Priestman Goode to design China’s largest train

Priestman Goode has won the job to design what is being billed as the world’s biggest train, for the Sifang Locomotive Company in China, Design Week can exclusively reveal.

The London consultancy won the competition against international rivals, including teams from Italy and Germany. T

he two- to three-year project involves two contracts – one for the nose of the train, and the other for the exterior and interiors for all classes – the combined value of which is ‘at the high end of six figures’, according to Priestman Goode director Paul Priestman. ‘It is absolutely “the project”, from a transportation point of view. It is about designing an icon for China,’ he says.

Priestman compares the Chinese train’s importance as an icon to that of the Shinkansen ‘Bullet’ trains in Japan. He says, ‘This is a oncein- a-lifetime opportunity to design a train, which will step ahead of the competition around the world, defining the future of high-speed trains.’

Though contractual agreements limit what Priestman can say about the new train, he describes it as much broader than UK trains and some 16 vehicles in length. It is designed to travel at 350kph on new highspeed rail lines that will run across China and include the Beijing-Shanghai line.

The consultancy is working on the design of the nose, which Priestman says is some three times longer than that of the Voyager tilting trains the consultancy designed for Virgin Trains with Alstom Transport and Bombardier Trans portation in 2001. The visual branding and interiors will follow.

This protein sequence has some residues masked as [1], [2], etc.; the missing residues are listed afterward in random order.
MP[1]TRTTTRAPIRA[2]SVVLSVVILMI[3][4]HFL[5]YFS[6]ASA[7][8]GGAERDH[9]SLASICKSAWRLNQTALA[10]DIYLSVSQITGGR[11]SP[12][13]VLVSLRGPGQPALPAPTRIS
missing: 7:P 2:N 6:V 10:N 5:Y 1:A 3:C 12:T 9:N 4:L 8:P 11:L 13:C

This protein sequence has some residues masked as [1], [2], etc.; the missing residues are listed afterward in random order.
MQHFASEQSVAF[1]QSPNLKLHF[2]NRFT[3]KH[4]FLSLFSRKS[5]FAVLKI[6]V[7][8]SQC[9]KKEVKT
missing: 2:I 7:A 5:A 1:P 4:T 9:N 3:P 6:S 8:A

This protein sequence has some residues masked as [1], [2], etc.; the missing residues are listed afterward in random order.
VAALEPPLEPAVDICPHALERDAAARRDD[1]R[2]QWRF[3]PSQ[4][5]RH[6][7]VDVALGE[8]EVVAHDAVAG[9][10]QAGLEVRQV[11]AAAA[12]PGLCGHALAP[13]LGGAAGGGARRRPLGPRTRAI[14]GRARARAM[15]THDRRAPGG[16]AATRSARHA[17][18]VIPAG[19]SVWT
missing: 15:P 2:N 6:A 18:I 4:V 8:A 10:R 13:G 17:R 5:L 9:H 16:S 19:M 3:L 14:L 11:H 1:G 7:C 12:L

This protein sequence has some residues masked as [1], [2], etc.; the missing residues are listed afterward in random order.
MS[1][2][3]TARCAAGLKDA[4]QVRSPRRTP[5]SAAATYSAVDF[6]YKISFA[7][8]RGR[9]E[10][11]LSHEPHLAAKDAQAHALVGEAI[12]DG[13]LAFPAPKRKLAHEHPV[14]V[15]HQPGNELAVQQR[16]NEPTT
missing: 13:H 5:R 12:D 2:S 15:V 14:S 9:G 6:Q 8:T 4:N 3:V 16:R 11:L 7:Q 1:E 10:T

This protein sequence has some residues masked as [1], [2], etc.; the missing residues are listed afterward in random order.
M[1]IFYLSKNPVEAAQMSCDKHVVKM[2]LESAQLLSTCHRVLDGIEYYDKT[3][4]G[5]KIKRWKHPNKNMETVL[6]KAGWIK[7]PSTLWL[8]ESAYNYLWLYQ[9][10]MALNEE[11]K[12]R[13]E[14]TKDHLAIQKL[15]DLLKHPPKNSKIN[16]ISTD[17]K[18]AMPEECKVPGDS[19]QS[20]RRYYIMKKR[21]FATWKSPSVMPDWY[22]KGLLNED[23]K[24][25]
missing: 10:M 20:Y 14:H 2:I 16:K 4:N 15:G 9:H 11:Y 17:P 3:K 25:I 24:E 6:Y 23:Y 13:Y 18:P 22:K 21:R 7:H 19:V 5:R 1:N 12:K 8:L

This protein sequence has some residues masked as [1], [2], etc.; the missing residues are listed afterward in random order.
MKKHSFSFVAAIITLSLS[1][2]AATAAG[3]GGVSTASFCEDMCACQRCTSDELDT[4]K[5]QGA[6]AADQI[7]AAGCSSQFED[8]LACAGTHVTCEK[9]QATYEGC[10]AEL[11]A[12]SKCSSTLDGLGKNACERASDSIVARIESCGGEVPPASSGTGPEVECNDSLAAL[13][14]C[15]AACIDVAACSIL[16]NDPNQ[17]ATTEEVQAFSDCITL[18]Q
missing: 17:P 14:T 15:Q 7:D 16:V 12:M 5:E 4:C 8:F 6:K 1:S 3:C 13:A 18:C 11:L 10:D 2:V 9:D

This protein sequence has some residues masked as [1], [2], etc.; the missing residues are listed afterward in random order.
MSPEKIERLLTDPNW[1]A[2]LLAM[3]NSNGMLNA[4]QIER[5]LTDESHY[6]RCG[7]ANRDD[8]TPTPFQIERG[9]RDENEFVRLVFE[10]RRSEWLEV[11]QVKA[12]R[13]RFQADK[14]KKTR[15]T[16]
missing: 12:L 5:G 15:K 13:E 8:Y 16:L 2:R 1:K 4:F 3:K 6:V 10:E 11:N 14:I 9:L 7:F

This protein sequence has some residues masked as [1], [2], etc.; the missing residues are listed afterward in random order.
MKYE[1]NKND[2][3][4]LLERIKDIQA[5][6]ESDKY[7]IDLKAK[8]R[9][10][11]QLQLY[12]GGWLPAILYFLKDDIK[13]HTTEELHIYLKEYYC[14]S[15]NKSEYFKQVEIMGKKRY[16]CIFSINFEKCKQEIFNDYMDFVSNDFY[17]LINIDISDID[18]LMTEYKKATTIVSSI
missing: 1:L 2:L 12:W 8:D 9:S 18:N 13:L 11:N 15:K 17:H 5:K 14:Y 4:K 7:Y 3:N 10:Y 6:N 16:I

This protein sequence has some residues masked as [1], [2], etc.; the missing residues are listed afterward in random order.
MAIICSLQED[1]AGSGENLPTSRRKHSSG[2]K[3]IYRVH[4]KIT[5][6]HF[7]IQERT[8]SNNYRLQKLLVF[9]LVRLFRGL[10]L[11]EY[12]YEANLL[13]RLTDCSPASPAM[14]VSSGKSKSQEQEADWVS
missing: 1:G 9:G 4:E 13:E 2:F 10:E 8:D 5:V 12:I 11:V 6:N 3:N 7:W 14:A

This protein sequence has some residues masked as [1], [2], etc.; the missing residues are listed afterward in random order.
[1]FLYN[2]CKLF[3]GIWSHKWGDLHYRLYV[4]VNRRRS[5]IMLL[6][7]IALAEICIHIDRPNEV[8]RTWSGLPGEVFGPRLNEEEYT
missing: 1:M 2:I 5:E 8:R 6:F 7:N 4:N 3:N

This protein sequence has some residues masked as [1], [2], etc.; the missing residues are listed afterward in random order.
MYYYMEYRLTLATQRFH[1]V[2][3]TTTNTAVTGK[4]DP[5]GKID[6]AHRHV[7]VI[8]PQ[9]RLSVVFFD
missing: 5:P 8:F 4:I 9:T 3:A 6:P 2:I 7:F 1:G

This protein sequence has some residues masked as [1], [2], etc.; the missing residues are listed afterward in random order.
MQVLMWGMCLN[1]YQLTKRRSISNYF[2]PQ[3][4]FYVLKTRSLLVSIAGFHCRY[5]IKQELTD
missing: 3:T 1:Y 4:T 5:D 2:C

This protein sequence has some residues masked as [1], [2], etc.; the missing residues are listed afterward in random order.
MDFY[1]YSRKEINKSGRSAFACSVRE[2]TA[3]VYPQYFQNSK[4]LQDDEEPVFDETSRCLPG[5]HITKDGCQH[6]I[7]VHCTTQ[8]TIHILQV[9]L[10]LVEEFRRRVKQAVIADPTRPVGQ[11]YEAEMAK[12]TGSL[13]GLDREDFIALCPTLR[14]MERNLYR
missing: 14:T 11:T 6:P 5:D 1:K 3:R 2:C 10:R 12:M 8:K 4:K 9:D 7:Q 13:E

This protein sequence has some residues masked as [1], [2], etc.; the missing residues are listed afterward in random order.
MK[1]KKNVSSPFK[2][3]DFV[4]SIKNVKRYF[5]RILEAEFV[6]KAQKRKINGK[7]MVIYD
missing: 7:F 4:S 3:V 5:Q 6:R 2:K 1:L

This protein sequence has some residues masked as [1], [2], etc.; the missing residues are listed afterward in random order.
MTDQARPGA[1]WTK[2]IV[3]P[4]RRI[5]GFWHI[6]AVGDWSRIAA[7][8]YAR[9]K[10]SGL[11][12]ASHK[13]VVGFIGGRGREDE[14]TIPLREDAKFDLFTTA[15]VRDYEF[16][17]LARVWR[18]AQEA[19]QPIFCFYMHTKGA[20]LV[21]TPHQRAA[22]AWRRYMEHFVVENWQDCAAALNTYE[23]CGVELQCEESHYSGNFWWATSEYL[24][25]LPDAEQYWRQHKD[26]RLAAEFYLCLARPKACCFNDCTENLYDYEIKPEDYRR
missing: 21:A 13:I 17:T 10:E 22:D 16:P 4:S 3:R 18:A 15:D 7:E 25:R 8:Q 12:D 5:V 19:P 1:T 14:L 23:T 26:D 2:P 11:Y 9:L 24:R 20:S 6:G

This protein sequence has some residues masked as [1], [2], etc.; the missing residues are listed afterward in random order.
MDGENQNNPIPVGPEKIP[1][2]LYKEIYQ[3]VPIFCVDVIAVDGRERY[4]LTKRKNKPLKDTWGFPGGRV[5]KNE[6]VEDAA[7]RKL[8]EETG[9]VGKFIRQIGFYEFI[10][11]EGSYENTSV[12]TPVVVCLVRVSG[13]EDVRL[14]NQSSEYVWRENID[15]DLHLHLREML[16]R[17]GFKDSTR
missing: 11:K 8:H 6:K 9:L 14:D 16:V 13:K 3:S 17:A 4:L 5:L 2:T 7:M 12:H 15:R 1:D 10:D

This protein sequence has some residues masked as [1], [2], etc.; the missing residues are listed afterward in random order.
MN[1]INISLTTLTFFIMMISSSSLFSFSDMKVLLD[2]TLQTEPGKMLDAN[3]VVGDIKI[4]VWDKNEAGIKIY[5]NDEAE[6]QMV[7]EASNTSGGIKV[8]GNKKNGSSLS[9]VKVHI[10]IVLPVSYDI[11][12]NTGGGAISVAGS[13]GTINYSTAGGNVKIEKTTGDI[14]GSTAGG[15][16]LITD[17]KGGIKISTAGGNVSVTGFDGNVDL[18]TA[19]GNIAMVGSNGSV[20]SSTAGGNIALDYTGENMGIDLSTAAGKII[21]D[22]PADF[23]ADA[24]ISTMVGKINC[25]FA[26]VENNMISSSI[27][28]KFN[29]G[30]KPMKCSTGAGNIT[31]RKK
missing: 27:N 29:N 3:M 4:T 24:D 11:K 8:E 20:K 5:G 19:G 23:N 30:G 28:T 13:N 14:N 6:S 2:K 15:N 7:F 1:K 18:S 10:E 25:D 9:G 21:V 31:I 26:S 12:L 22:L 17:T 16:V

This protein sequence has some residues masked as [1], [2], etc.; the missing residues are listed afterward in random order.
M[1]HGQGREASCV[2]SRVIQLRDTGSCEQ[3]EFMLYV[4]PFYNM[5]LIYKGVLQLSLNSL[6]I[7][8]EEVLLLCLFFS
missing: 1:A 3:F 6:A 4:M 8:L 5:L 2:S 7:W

The design work will be done in Priestman Goode’s London office, but it will have regular digital contact with engineers at Sifang (whose factory is pictured). ‘It is a tanta lising project,’ says Priestman, ‘because we still have it all to do.’

In another coup for the group, Priestman Goode has won the contract to design interiors for Malaysia Airlines’ Airbus A380 super-jumbo plane, which is due to take off in 2011.

The project involves interiors for First Class, Business Class and Economy Class ticket bands. The project builds on work the consultancy carried out on the First Class section of the carrier’s B737 in 2005.

• Airbus launched a radical cabin interior led by Priestman Goode in 2006, featuring mood-enhancing projections around the cabin.
• France’s high-speed TGV trains called in Christian Lacroix for its interiors in 2005
• The first Shinkansen train in Japan began operation in 1964. Experiments are being conducted into the use of magnetic levitation technology, giving potential for even higher speeds by eliminating friction and vibration

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